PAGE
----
|The Patient's Eyes: The Dark Beginnings of Sherlock Holmes - Reviewed|
|Reviewed by Charles Prepolec|
|“At first just...a shape in the trees. I put it down to imagination. My uncle says I have far too much of it. But the truth is that now, yes, I see...a figure...a cyclist. It follows me, doctor.”
- Heather Grace to Conan Doyle in The Patient's Eyes
|Last season, David Pirie’s Murder Rooms: The Dark Beginnings of Sherlock Holmes provided television viewers with an interesting new twist to the Sherlock Holmes mythos. Instead of presenting viewers with yet another straightforward Holmes pastiche, Pirie chose to dramatize a fictional interpretation of the early days of Sir Arthur Conan Doyle’s association with Dr. Joseph Bell. As any Sherlockian can tell you, Joe Bell’s advanced observational diagnostic technique was to a high degree the inspiration for Sherlock Holmes deductive technique. Add Ian Richardson as Bell and the result was solid entertainment, if not a particularly accurate representation of either Doyle or Bell.|
|Now, with the publication of the first book based on the premise, we find that Murder Rooms may have been better suited to the small screen than the printed page. In The Patient’s Eyes, Pirie repeats many of the events that lead up to Doyle’s association with Dr. Joe Bell, while eliminating the key details of the previous television program’s plot. Once the reader has been brought up to date, we move on to the basics of this new story. Once again young Conan Doyle, recently moved to Southsea, is drawn into a mystery and romance, in this case involving a patient named Heather Grace. Doyle finding himself out of his depth, calls on his old mentor Dr. Bell for assistance. The main plot itself is essentially derived from The Solitary Cyclist with elements of The Speckled Band and A Case of Identity thrown in for good measure. Enough original material is mixed in to keep the jaded Sherlockian reader engaged, although the story concludes with a fairly predictable “twist” ending.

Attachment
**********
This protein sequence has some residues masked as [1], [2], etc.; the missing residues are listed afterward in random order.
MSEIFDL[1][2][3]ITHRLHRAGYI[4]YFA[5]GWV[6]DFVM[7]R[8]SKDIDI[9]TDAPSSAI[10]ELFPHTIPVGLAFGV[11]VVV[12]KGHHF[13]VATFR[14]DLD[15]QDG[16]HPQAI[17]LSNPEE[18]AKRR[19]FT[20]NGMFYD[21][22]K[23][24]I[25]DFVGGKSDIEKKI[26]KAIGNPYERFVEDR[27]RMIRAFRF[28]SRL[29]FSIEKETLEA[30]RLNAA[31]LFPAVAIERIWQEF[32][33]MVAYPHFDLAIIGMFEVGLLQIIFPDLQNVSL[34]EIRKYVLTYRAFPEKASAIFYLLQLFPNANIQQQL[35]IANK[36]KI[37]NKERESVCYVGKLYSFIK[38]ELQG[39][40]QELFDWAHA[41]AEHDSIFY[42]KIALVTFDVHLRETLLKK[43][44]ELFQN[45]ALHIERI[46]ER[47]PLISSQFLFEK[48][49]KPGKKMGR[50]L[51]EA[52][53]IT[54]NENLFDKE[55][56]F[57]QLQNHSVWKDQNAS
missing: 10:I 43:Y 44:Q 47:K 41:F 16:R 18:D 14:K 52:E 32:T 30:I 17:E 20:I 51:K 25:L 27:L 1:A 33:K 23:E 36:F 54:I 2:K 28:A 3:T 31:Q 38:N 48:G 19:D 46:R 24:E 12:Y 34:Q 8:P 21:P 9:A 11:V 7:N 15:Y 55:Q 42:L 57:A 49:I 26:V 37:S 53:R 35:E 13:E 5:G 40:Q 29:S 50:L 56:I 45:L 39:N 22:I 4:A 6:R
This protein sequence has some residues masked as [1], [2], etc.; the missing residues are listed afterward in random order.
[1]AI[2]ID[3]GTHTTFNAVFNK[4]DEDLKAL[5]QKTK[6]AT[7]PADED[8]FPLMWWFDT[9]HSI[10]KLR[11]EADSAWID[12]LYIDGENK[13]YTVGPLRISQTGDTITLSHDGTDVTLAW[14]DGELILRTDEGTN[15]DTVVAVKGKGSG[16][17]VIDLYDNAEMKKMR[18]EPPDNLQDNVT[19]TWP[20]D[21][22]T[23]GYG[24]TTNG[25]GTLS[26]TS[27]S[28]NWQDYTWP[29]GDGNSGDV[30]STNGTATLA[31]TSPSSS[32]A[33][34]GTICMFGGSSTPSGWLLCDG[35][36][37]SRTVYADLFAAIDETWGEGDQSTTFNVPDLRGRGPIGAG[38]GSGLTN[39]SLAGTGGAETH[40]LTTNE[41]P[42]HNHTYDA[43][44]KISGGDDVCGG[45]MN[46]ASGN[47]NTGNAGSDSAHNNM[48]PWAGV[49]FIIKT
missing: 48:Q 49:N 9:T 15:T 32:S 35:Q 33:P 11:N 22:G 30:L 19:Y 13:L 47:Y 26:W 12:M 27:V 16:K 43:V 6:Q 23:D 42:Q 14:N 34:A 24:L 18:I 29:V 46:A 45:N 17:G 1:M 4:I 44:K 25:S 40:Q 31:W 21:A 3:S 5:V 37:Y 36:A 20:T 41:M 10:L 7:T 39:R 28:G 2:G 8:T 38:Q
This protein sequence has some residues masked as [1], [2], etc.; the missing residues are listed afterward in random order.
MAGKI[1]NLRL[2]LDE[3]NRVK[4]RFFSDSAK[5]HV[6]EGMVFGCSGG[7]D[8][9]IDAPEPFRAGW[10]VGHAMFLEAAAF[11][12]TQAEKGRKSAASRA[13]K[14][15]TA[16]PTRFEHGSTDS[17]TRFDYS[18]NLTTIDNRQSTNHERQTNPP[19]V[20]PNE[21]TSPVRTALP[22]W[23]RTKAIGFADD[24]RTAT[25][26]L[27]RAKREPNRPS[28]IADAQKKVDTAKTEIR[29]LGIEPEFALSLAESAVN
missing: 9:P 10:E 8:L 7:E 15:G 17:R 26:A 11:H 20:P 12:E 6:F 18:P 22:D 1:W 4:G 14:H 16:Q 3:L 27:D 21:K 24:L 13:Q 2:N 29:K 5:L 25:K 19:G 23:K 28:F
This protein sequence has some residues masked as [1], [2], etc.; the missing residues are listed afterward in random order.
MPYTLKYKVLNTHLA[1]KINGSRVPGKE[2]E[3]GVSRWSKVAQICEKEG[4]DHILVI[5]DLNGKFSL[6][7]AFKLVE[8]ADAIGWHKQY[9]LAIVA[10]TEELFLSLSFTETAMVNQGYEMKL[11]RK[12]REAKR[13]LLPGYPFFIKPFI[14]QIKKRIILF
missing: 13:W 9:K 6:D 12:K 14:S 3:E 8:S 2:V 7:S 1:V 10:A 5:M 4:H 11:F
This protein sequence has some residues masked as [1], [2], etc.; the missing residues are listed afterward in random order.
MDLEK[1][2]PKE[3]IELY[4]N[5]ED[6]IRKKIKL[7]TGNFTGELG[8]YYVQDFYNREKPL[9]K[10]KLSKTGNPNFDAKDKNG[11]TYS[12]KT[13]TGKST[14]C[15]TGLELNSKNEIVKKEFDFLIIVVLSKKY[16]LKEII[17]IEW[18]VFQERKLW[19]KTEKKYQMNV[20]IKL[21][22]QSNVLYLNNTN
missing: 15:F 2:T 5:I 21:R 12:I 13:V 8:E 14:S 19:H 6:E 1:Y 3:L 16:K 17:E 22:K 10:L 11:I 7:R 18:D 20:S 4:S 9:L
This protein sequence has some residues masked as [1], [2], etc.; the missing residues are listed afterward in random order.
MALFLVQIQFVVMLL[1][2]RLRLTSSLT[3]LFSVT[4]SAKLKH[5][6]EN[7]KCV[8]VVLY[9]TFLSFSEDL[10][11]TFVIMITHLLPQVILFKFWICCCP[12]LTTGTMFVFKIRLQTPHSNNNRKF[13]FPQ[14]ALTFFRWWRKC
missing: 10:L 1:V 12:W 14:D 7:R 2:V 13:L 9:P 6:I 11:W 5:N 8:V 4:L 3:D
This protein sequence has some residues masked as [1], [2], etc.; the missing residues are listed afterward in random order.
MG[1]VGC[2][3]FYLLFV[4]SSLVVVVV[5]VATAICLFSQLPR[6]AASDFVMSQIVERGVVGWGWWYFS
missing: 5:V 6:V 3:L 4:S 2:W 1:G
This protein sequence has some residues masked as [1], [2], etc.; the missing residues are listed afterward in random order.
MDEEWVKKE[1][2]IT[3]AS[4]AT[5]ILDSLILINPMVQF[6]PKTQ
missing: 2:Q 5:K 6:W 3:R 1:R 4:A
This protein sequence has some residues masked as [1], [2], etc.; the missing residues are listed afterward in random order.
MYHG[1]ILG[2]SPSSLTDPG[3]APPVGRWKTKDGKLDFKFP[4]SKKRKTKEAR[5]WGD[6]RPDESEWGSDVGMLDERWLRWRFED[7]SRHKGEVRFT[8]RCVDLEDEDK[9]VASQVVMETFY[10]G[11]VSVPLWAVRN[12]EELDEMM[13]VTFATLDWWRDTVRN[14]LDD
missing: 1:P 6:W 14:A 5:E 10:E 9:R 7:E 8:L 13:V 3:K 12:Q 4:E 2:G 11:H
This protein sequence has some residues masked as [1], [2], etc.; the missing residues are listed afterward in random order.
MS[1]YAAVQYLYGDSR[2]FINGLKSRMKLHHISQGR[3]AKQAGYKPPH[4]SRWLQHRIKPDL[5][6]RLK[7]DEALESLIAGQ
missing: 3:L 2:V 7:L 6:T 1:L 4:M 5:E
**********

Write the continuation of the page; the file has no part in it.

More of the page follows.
The writing is enjoyable and the plot structure is such that the reader is nicely drawn along without enduring any dry or tedious bits; making for a perfectly solid mystery novel in its own right. The problem with the book, and the entire premise really, is that this is a Sherlock Holmes story…that isn’t a Sherlock Holmes story. Pirie has created two characters in a Sherlock Holmes/Watson mold that just happen to be named Dr. Joseph Bell and Arthur Conan Doyle, with very little bearing on the real-life counterparts to those names. By making Bell the ‘living’ embodiment of Holmes, he has unfortunately robbed Doyle of any creative spark. It is one thing to credit Bell with inspiring the deductive technique used by Holmes, but it is quite another to present Bell as being Holmes in the flesh, requiring next to no modification to become Holmes of the printed page.
So, the book is basically a good read although far more derivative of the Holmes stories than the initial Murder Rooms program itself. The book would have been just as good had the characters been named something entirely different as I never got a sense of the real Doyle or Bell from their representation here. We’ll have to wait and see how it translates to the small screen, as I gather that this will be a part of the next series of the Murder Rooms program. With Ian Richardson adding his unique charm to the dialogue, perhaps it will work a touch better!
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|The Patient's Eyes: The Dark Beginnings of Sherlock Holmes
By David Pirie
Released: May 24, 2001 ISBN: 0 71267 0890 Publisher: Century
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|Review copyright © Charles Prepolec 2001. All images are copyright their respective owners and are used here for review purposes only. Please do not duplicate images without permission.|